The time has never been more opportune for Americans on both sides of the immigration divide to come together and solve this nagging problem that is crippling our nation’s potential and ruining its image as a beacon of hope, freedom and justice around the world.
WASHINGTON, D.C. (PRWEB) May 30, 2018
As the immigration issue reaches a boiling point, a diverse and distinguished group of experts convenes on Capitol Hill today to debate the polarizing topic. The Immigration Tax Inquiry Group (ITIG) announces it’s sponsoring the “2018 Perspectives on the Future of Immigration” Forum. The goal is to discuss competing proposals, search for common ground and hopefully thrash out a reasonable and widely acceptable solution to the increasingly contentious issue of immigration. The event takes place on Wednesday, May 30, 2018 from 3:00 - 6:00 pm, in room 2168 at the Rayburn House Office Building.
"Since its founding, this nation has been built by immigrants from various countries and we continue to thrive as the world’s most powerful and prosperous nation because of our increasingly diverse immigrant population," observed Mark Jason, Founder & CEO of the Immigrant Tax Inquiry Group. “So it is heartbreaking for us to sit idly by and watch as immigration continues to tear at the very fabric of our country, even as we speak.”
On the one hand, President Trump recently called for a sweeping change in the U.S. immigration legal process and, on the other hand, human rights and various immigrant groups are apoplectic that 1,475 immigrant children were lost or untrackable in the Department of Homeland Security’s system. So the time has never been more opportune and the circumstances never more ideal for Americans on both sides of the immigration divide to come together and solve this nagging problem that is crippling our nation’s potential and ruining its image as a beacon of hope, freedom and justice around the world.
For the past several years, ITIG has been at the forefront of the immigration debate. As a not-for-profit, non-partisan, privately-funded organization, ITIG is committed to breaking the gridlock that has paralyzed America’s immigration policy. ITIG believes that any workable immigration solution needs to transform the lives of unauthorized immigrants and Americans alike. It should include a compassionate process that not only boosts the U.S. economy, but also ensures that unauthorized immigrants feel safe to come “out of the shadows” and productively assimilate into American society with dignity, respect, and ease.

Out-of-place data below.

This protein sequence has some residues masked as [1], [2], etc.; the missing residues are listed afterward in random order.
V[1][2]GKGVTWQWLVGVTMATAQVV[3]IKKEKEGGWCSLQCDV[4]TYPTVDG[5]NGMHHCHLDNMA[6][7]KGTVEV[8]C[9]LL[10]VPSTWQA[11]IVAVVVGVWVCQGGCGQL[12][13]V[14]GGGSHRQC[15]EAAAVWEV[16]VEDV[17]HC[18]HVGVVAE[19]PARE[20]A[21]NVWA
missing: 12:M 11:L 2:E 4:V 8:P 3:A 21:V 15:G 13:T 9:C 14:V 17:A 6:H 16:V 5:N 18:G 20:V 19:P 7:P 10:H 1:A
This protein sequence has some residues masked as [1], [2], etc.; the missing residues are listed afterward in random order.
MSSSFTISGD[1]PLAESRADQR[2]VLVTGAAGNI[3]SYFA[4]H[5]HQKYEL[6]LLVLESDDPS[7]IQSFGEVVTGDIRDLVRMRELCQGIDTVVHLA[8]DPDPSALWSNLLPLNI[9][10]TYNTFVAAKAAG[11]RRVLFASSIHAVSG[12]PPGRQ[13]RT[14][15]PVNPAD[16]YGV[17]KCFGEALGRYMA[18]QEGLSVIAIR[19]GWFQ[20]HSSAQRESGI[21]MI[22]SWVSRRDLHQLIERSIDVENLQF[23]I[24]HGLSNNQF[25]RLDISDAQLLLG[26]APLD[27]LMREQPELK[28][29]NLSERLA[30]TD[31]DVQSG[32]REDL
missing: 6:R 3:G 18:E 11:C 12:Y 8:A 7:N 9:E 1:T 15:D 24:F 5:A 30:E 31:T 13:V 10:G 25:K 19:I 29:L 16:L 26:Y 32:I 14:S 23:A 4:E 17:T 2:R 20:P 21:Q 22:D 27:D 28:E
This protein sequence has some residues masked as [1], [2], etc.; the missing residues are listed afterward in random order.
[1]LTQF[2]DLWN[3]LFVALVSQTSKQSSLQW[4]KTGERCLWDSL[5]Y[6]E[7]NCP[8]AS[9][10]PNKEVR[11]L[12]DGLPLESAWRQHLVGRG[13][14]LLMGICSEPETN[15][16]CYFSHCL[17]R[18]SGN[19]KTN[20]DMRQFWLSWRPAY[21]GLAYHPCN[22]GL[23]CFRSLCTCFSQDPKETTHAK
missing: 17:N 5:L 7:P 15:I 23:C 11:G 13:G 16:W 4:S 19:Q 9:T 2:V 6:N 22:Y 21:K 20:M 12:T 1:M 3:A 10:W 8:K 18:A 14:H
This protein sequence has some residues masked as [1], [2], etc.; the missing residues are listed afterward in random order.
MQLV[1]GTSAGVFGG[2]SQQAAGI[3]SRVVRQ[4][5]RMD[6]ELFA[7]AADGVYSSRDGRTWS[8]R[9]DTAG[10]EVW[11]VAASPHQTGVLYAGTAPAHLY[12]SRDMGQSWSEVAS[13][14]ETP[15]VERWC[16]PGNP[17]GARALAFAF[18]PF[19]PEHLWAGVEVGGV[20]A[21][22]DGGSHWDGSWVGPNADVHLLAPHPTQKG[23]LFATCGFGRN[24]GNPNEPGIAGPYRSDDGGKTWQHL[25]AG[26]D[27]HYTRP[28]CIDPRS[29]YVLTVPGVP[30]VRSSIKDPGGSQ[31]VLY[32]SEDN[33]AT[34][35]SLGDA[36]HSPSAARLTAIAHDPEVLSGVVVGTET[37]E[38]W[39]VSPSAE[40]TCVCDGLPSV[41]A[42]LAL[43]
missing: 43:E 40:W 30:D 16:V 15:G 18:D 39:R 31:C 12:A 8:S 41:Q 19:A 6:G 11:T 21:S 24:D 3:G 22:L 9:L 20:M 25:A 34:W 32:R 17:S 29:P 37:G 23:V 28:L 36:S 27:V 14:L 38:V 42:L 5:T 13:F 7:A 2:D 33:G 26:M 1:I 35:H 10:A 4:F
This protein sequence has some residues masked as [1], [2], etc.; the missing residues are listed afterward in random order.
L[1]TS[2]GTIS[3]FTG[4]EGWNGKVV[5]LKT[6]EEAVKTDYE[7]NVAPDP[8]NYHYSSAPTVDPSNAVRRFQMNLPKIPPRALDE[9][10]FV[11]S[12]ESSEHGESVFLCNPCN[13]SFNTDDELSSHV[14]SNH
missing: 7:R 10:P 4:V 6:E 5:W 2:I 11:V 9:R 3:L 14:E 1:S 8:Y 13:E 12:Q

Mark Jason, one of the participating panelists at the Forum, will present ITIG’s simple approach called Five + Five, which offers a third way between the two extremes of mass citizenship and mass deportation. More importantly, ITIG’s solution creates 1.7 million jobs and generates $210 billion in federal revenues that will help fund education, health care, infrastructure, and other essential services. Nonetheless, ITIG is eager to hear from other distinguished panelists at the Forum, which include members of academia, human rights groups, research organizations and tax policy foundations, including:
-Stephen J. Entin: Senior Fellow at the Tax Foundation
-Isabel Sanchez: Policy Advocate for the Coalition of Humane Immigrant Rights of Los Angeles
-Clarissa Martinez-de-Castro: Deputy Vice President, Office of Research, Advocacy, and Legislation
-Jayesh Rathod: Director of the Immigrant Justice Clinic at the American University Washington College of Law
-Mark Jason: Founder & CEO of the Immigrant Tax Inquiry Group
About Immigration Tax Inquiry Group
Immigration Tax Inquiry Group is a not-for-profit, non-partisan and privately-funded organization that is dedicated to breaking the persistent gridlock that has left America’s immigration policy in a state of philosophical and political paralysis. The group was created on the core principle that immigrants and those who employ them should be part of the solution. Mark Jason, Founder & CEO of the Immigrant Tax Inquiry Group, is a former Special Agent for the Internal Revenue Service. He served as a budget analyst for the California State University System, and as a consultant for the Mexican government.